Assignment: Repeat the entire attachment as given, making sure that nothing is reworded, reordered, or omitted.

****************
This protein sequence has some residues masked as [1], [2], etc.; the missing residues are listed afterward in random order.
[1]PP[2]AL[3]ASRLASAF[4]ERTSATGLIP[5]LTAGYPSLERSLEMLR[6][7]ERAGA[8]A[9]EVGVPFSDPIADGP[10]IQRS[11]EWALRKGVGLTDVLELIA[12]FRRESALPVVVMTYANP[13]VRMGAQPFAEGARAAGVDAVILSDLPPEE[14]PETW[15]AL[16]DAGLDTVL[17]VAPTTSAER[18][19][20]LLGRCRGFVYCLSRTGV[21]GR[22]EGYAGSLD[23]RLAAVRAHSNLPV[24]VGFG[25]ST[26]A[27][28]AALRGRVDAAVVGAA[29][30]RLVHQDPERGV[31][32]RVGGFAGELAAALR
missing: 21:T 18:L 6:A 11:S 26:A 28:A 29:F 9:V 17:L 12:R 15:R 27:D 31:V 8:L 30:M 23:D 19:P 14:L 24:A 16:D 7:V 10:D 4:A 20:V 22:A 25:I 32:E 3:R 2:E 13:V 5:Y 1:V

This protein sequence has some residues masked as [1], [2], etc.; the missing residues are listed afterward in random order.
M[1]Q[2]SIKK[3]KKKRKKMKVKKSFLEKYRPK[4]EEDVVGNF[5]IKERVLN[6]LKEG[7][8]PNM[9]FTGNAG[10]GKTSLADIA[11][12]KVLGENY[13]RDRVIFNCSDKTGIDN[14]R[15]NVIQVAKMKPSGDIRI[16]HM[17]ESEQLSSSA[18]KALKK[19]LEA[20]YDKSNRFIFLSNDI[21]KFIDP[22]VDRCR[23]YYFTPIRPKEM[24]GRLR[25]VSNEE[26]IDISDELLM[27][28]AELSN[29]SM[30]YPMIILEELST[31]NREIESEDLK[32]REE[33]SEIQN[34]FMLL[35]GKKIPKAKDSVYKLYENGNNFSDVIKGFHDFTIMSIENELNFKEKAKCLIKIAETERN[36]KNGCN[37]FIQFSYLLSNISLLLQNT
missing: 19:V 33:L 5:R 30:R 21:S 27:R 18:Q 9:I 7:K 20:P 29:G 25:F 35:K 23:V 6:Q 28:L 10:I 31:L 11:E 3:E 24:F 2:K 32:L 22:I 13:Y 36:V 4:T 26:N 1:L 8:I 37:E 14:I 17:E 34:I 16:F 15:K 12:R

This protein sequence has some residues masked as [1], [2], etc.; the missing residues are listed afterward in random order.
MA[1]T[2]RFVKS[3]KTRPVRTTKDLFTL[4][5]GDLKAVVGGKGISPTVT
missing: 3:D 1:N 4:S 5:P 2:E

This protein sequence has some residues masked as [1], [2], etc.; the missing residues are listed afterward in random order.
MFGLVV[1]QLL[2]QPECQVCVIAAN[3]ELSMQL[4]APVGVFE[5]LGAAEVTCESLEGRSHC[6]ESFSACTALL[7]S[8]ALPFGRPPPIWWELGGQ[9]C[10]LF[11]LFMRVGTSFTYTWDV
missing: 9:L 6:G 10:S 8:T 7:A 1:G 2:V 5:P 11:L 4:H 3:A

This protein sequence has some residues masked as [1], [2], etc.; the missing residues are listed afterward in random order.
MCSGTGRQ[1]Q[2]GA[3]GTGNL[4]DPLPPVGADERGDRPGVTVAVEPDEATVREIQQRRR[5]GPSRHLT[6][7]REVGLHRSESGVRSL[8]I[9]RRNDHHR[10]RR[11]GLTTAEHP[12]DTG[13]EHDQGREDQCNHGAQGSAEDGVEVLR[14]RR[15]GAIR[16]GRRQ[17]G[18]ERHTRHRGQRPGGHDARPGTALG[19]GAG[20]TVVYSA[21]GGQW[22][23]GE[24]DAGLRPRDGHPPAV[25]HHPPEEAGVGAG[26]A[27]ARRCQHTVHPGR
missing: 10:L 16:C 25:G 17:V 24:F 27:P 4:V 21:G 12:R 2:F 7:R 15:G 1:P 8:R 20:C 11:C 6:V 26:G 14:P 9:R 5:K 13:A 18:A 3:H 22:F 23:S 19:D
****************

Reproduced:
This protein sequence has some residues masked as [1], [2], etc.; the missing residues are listed afterward in random order.
[1]PP[2]AL[3]ASRLASAF[4]ERTSATGLIP[5]LTAGYPSLERSLEMLR[6][7]ERAGA[8]A[9]EVGVPFSDPIADGP[10]IQRS[11]EWALRKGVGLTDVLELIA[12]FRRESALPVVVMTYANP[13]VRMGAQPFAEGARAAGVDAVILSDLPPEE[14]PETW[15]AL[16]DAGLDTVL[17]VAPTTSAER[18][19][20]LLGRCRGFVYCLSRTGV[21]GR[22]EGYAGSLD[23]RLAAVRAHSNLPV[24]VGFG[25]ST[26]A[27][28]AALRGRVDAAVVGAA[29][30]RLVHQDPERGV[31][32]RVGGFAGELAAALR
missing: 21:T 18:L 6:A 11:S 26:A 28:A 29:F 9:V 17:L 12:R 15:R 27:D 31:V 8:L 30:M 23:D 19:P 14:L 24:A 16:D 7:V 10:D 4:A 20:V 22:A 25:I 32:E 3:R 2:E 13:V 5:Y 1:V

This protein sequence has some residues masked as [1], [2], etc.; the missing residues are listed afterward in random order.
M[1]Q[2]SIKK[3]KKKRKKMKVKKSFLEKYRPK[4]EEDVVGNF[5]IKERVLN[6]LKEG[7][8]PNM[9]FTGNAG[10]GKTSLADIA[11][12]KVLGENY[13]RDRVIFNCSDKTGIDN[14]R[15]NVIQVAKMKPSGDIRI[16]HM[17]ESEQLSSSA[18]KALKK[19]LEA[20]YDKSNRFIFLSNDI[21]KFIDP[22]VDRCR[23]YYFTPIRPKEM[24]GRLR[25]VSNEE[26]IDISDELLM[27][28]AELSN[29]SM[30]YPMIILEELST[31]NREIESEDLK[32]REE[33]SEIQN[34]FMLL[35]GKKIPKAKDSVYKLYENGNNFSDVIKGFHDFTIMSIENELNFKEKAKCLIKIAETERN[36]KNGCN[37]FIQFSYLLSNISLLLQNT
missing: 19:V 33:L 5:R 30:R 21:S 27:R 18:Q 9:I 7:K 20:P 29:G 25:F 35:K 23:V 6:Q 28:L 10:I 31:L 11:E 3:E 24:F 2:K 32:L 22:I 13:Y 36:V 4:T 26:N 1:L 8:I 37:E 14:I 17:E 34:I 16:F 15:K 12:R

This protein sequence has some residues masked as [1], [2], etc.; the missing residues are listed afterward in random order.
MA[1]T[2]RFVKS[3]KTRPVRTTKDLFTL[4][5]GDLKAVVGGKGISPTVT
missing: 3:D 1:N 4:S 5:P 2:E

This protein sequence has some residues masked as [1], [2], etc.; the missing residues are listed afterward in random order.
MFGLVV[1]QLL[2]QPECQVCVIAAN[3]ELSMQL[4]APVGVFE[5]LGAAEVTCESLEGRSHC[6]ESFSACTALL[7]S[8]ALPFGRPPPIWWELGGQ[9]C[10]LF[11]LFMRVGTSFTYTWDV
missing: 9:L 6:G 10:S 8:T 7:A 1:G 2:V 5:P 11:L 4:H 3:A

This protein sequence has some residues masked as [1], [2], etc.; the missing residues are listed afterward in random order.
MCSGTGRQ[1]Q[2]GA[3]GTGNL[4]DPLPPVGADERGDRPGVTVAVEPDEATVREIQQRRR[5]GPSRHLT[6][7]REVGLHRSESGVRSL[8]I[9]RRNDHHR[10]RR[11]GLTTAEHP[12]DTG[13]EHDQGREDQCNHGAQGSAEDGVEVLR[14]RR[15]GAIR[16]GRRQ[17]G[18]ERHTRHRGQRPGGHDARPGTALG[19]GAG[20]TVVYSA[21]GGQW[22][23]GE[24]DAGLRPRDGHPPAV[25]HHPPEEAGVGAG[26]A[27]ARRCQHTVHPGR
missing: 10:L 16:C 25:G 17:V 24:F 27:P 4:V 21:G 12:R 2:F 7:R 15:G 1:P 8:R 20:C 11:C 6:V 26:G 14:P 9:R 5:K 13:A 18:A 3:H 22:F 23:S 19:D